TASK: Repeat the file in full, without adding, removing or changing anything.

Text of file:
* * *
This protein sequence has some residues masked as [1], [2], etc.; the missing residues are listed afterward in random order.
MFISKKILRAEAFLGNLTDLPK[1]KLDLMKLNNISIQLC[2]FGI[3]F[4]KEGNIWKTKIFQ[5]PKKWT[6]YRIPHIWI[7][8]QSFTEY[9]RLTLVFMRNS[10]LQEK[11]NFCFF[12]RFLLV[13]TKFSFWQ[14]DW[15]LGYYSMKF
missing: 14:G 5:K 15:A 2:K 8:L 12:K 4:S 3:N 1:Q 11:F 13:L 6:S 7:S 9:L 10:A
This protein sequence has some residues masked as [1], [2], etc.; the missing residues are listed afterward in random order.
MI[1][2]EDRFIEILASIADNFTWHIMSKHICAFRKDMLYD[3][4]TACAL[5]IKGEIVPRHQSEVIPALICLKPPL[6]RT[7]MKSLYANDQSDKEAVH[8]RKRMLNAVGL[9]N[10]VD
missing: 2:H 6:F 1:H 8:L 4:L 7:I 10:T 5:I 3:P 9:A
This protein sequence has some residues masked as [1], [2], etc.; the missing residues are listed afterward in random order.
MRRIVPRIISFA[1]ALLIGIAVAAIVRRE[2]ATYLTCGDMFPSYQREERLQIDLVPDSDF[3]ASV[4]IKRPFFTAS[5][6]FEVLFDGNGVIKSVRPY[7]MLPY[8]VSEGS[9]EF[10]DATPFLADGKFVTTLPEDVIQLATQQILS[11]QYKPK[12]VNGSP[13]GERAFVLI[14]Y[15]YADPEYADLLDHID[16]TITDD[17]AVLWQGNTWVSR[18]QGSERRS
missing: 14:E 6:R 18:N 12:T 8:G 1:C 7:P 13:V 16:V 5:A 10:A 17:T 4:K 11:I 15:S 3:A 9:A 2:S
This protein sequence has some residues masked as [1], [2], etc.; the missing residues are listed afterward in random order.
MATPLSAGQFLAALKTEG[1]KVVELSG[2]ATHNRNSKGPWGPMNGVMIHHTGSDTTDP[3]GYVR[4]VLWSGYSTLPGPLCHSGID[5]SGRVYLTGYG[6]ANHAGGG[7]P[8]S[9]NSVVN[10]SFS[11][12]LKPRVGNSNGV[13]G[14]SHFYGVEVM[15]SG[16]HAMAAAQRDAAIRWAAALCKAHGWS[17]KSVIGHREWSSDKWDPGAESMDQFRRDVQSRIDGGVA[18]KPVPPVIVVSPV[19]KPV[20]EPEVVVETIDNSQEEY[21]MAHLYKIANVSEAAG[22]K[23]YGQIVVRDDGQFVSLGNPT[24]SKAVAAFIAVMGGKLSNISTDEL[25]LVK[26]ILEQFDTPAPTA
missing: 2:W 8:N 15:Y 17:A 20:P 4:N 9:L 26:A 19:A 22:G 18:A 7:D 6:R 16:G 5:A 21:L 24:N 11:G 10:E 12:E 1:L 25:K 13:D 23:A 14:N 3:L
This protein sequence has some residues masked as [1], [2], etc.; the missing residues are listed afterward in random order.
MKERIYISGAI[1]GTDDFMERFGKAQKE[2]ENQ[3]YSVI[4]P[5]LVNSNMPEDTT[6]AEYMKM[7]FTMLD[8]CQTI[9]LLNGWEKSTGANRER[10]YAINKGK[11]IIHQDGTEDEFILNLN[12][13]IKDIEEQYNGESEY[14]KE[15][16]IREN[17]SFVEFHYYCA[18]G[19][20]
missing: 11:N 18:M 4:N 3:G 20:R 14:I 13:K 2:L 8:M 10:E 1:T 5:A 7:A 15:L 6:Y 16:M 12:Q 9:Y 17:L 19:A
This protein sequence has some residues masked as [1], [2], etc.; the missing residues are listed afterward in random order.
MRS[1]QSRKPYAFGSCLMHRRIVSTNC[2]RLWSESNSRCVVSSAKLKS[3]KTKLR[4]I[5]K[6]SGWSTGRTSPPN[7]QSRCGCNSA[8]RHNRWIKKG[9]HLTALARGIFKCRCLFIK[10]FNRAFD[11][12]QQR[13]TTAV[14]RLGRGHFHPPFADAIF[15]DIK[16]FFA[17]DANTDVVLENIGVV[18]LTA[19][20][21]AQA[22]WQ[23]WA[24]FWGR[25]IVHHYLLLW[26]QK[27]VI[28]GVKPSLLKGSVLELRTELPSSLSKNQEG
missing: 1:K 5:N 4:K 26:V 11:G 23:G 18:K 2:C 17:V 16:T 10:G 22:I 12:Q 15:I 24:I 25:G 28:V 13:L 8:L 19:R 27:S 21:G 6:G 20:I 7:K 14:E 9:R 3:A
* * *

This protein sequence has some residues masked as [1], [2], etc.; the missing residues are listed afterward in random order.
MFISKKILRAEAFLGNLTDLPK[1]KLDLMKLNNISIQLC[2]FGI[3]F[4]KEGNIWKTKIFQ[5]PKKWT[6]YRIPHIWI[7][8]QSFTEY[9]RLTLVFMRNS[10]LQEK[11]NFCFF[12]RFLLV[13]TKFSFWQ[14]DW[15]LGYYSMKF
missing: 14:G 5:K 15:A 2:K 8:L 12:K 4:S 3:N 1:Q 11:F 13:L 6:S 7:S 9:L 10:A
This protein sequence has some residues masked as [1], [2], etc.; the missing residues are listed afterward in random order.
MI[1][2]EDRFIEILASIADNFTWHIMSKHICAFRKDMLYD[3][4]TACAL[5]IKGEIVPRHQSEVIPALICLKPPL[6]RT[7]MKSLYANDQSDKEAVH[8]RKRMLNAVGL[9]N[10]VD
missing: 2:H 6:F 1:H 8:L 4:L 7:I 10:T 5:I 3:P 9:A
This protein sequence has some residues masked as [1], [2], etc.; the missing residues are listed afterward in random order.
MRRIVPRIISFA[1]ALLIGIAVAAIVRRE[2]ATYLTCGDMFPSYQREERLQIDLVPDSDF[3]ASV[4]IKRPFFTAS[5][6]FEVLFDGNGVIKSVRPY[7]MLPY[8]VSEGS[9]EF[10]DATPFLADGKFVTTLPEDVIQLATQQILS[11]QYKPK[12]VNGSP[13]GERAFVLI[14]Y[15]YADPEYADLLDHID[16]TITDD[17]AVLWQGNTWVSR[18]QGSERRS
missing: 14:E 6:R 18:N 12:T 8:G 1:C 7:P 13:V 16:V 5:A 10:A 17:T 4:K 11:I 15:S 3:A 9:A 2:S
This protein sequence has some residues masked as [1], [2], etc.; the missing residues are listed afterward in random order.
MATPLSAGQFLAALKTEG[1]KVVELSG[2]ATHNRNSKGPWGPMNGVMIHHTGSDTTDP[3]GYVR[4]VLWSGYSTLPGPLCHSGID[5]SGRVYLTGYG[6]ANHAGGG[7]P[8]S[9]NSVVN[10]SFS[11][12]LKPRVGNSNGV[13]G[14]SHFYGVEVM[15]SG[16]HAMAAAQRDAAIRWAAALCKAHGWS[17]KSVIGHREWSSDKWDPGAESMDQFRRDVQSRIDGGVA[18]KPVPPVIVVSPV[19]KPV[20]EPEVVVETIDNSQEEY[21]MAHLYKIANVSEAAG[22]K[23]YGQIVVRDDGQFVSLGNPT[24]SKAVAAFIAVMGGKLSNISTDEL[25]LVK[26]ILEQFDTPAPTA
missing: 2:W 8:N 15:Y 17:A 20:P 4:N 9:L 26:A 19:A 22:G 18:A 7:D 6:R 16:G 5:A 21:L 24:N 11:G 10:E 12:E 1:L 25:K 13:D 23:A 14:N 3:L
This protein sequence has some residues masked as [1], [2], etc.; the missing residues are listed afterward in random order.
MKERIYISGAI[1]GTDDFMERFGKAQKE[2]ENQ[3]YSVI[4]P[5]LVNSNMPEDTT[6]AEYMKM[7]FTMLD[8]CQTI[9]LLNGWEKSTGANRER[10]YAINKGK[11]IIHQDGTEDEFILNLN[12][13]IKDIEEQYNGESEY[14]KE[15][16]IREN[17]SFVEFHYYCA[18]G[19][20]
missing: 11:N 18:M 4:N 3:G 20:R 14:I 13:K 2:L 8:M 10:E 1:T 5:A 7:A 15:L 6:Y 16:M 12:Q 9:Y 17:L 19:A
This protein sequence has some residues masked as [1], [2], etc.; the missing residues are listed afterward in random order.
MRS[1]QSRKPYAFGSCLMHRRIVSTNC[2]RLWSESNSRCVVSSAKLKS[3]KTKLR[4]I[5]K[6]SGWSTGRTSPPN[7]QSRCGCNSA[8]RHNRWIKKG[9]HLTALARGIFKCRCLFIK[10]FNRAFD[11][12]QQR[13]TTAV[14]RLGRGHFHPPFADAIF[15]DIK[16]FFA[17]DANTDVVLENIGVV[18]LTA[19][20][21]AQA[22]WQ[23]WA[24]FWGR[25]IVHHYLLLW[26]QK[27]VI[28]GVKPSLLKGSVLELRTELPSSLSKNQEG
missing: 1:K 5:N 4:K 26:V 11:G 23:G 18:K 2:C 17:V 16:T 10:G 22:I 12:Q 15:I 24:I 25:G 28:V 13:L 8:L 19:R 27:S 21:G 6:G 20:I 7:K 14:E 9:R 3:A